Duba Plains revealed and explored
Flying over the Okavango delta is simply breathtaking. When this unique and wonderful continent was created, with all its mysteries and wild places, the Okavango was not with us. Through the planets own shear will it was created. With her internal forces of molten magma, subterranean quakes and constantly changing crusts, this unique paradise was formed. In Northern Botswana mother earth’s crust twisted, shifted and subsided, and the rivers that flowed over this area were diverted and channeled in a different direction into the heart of a desert. Over centuries, the dry and desolate Kalahari desert was then transformed into a paradise of meandering crystal clear waterways and islands. This formed a watery garden of eden for the plethora of creatures that now call it home. Fortunately, this oasis in in the desert can now be explored. In the heart of this green and lush paradise, lies Duba Plains.
We had the pleasure of visiting the newly opened and re-modeled Duba Plains camp. This adventure was focused on enjoying the ample and beautifully created suites, the lodge in all it’s entirety with all the trimmings and immaculate finishings, and the vast concession that they traverse. We sampled the excellent and rather large wine collection, dined on delectable food, and relaxed in beautifully created suites. To be brief, Great Plains Conservation have done a superb job, and the Duba Plains of old has been merged seamlessly with this the new creation.
Piers the chef, literally wowed us with a fresh take on bush cuisine. The passion he feels for his job really comes through in the flavors and delectable delights that he produces. We both agreed it had been one of our top culinary experiences we have had in awhile. If the images below could exude their subtle delicious flavors through your digital devices, they would leave your mouth watering and stomachs grumbling.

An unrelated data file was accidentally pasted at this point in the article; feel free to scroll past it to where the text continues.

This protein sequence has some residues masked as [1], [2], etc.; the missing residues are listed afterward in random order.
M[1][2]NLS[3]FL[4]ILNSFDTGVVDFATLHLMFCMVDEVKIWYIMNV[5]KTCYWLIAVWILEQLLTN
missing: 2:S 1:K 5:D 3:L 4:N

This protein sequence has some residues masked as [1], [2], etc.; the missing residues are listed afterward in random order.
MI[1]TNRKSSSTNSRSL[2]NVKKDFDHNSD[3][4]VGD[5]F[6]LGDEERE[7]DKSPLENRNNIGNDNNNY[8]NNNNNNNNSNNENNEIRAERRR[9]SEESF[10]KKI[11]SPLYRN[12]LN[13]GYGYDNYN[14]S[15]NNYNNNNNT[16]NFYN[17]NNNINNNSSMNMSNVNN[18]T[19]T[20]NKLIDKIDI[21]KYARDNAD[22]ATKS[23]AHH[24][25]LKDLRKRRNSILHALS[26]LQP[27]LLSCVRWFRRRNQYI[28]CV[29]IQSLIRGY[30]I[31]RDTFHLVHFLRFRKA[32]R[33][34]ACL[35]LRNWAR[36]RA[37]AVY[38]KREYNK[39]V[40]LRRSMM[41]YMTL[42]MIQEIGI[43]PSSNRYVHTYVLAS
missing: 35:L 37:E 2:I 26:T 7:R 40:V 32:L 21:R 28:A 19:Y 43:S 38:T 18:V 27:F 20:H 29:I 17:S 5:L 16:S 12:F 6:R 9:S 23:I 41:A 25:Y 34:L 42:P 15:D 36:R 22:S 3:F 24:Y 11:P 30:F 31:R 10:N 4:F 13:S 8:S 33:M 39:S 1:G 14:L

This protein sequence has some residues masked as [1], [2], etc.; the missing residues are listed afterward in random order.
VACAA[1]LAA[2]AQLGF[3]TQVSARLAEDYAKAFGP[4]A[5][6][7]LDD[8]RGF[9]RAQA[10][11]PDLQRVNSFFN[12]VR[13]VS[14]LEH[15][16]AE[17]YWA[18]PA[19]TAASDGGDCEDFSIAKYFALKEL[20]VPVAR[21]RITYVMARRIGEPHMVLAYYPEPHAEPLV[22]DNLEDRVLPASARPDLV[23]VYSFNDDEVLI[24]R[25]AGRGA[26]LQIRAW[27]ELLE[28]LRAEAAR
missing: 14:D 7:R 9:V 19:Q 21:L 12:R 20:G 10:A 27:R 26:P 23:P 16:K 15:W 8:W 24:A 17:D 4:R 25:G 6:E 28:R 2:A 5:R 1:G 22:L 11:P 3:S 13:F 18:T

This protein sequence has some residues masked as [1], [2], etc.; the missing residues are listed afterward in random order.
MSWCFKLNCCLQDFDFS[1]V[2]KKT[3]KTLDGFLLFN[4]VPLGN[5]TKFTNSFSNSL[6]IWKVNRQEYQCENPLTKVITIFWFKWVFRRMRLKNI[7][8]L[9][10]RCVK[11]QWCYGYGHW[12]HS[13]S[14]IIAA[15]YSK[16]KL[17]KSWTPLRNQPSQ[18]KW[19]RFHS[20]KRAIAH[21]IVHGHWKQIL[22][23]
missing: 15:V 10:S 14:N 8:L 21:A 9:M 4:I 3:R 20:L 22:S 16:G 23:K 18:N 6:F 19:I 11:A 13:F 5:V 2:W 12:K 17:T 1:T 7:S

The concession that Duba Plains lies in is essentially an island. A long wooden bridge over the main water channel allows access to the waterways and floodplains that can be explored via motorboats, mekoros (dugout canoes) and game drive vehicles. The concession in general, has fantastic wildlife viewing. Renowned film makers Dereck and Beverly Joubert have created numerous documentaries in this area, specifically, on lions. As such the lions of this region are rather famous, specifically the Tsaro pride. These lions have had to learn to negotiate the waterways, wade through mud and papyrus, and hunt in very tough conditions. As such, they have became astonishly stocky, with broad chests and extremely strong shoulders. They are also quite unique in that they like to hunt in daylight. We spent quite a lot of time tracking and following these lions, and were rewarded with some amazing viewing of them crossing channels, playing through waterways, and ultimately hunting in their natural habitat.
After following these famous lions for the early part of the morning and watching them play and frolicking about, it was time to hunt. Now, having watched lions for a large portion of my wildlife addicted life, their technique and approach to hunting is rather different. If you have had the chance to see african wild dog hunts, you will know that they cause panic and distress in a herd, using this to their advantage to separate individuals. Well, this pride has now learnt to do the same with warthogs and a variety of other species. They will spread out at a trot, and leave a few pride members flanking the thickets or floodplains. The rest of the pride will enter a thicket from all angles, charging in and flushing whatever they can. Then, whatever emerges, they will chase down through floodplains and thickets and ultimately kill there unlucky prey. The series of photos below show the results of this technique, where a few warthogs had an unfortunate end to there mortal existence.
The piglet however put a brave fight and even managed to challenge the sub adult male lion. He did unfortunately succumb to his injuries but here is a short clip of his bravery.
The main channel flowing past the camp is a permanent waterway all year round. This allows for boating excursions and some awesome day trips, or afternoon sundowner cruises can be enjoyed. I am fishing mad (of course on a catch and release basis) so what a fantastic idea to spend the afternoon trying our luck for the elusive tigerfish and bream that inhabit these waters. We had some success, and finished the afternoon with an amazing sunset, truly content in one of my favorite places on earth.
The last morning of this magical safari trip we were greeted with a magnificent sunrise mixed with a ghostly layer of mist over the floodplains. I think the image above describes a fitting way to end off our stay in such a magical, yet intense and soulful piece of Africa.
Bags packed and ready to go, we left with fond memories of a fresh Duba Plains that we will most definitely return to.
Written and Photographed by Chris Renshaw.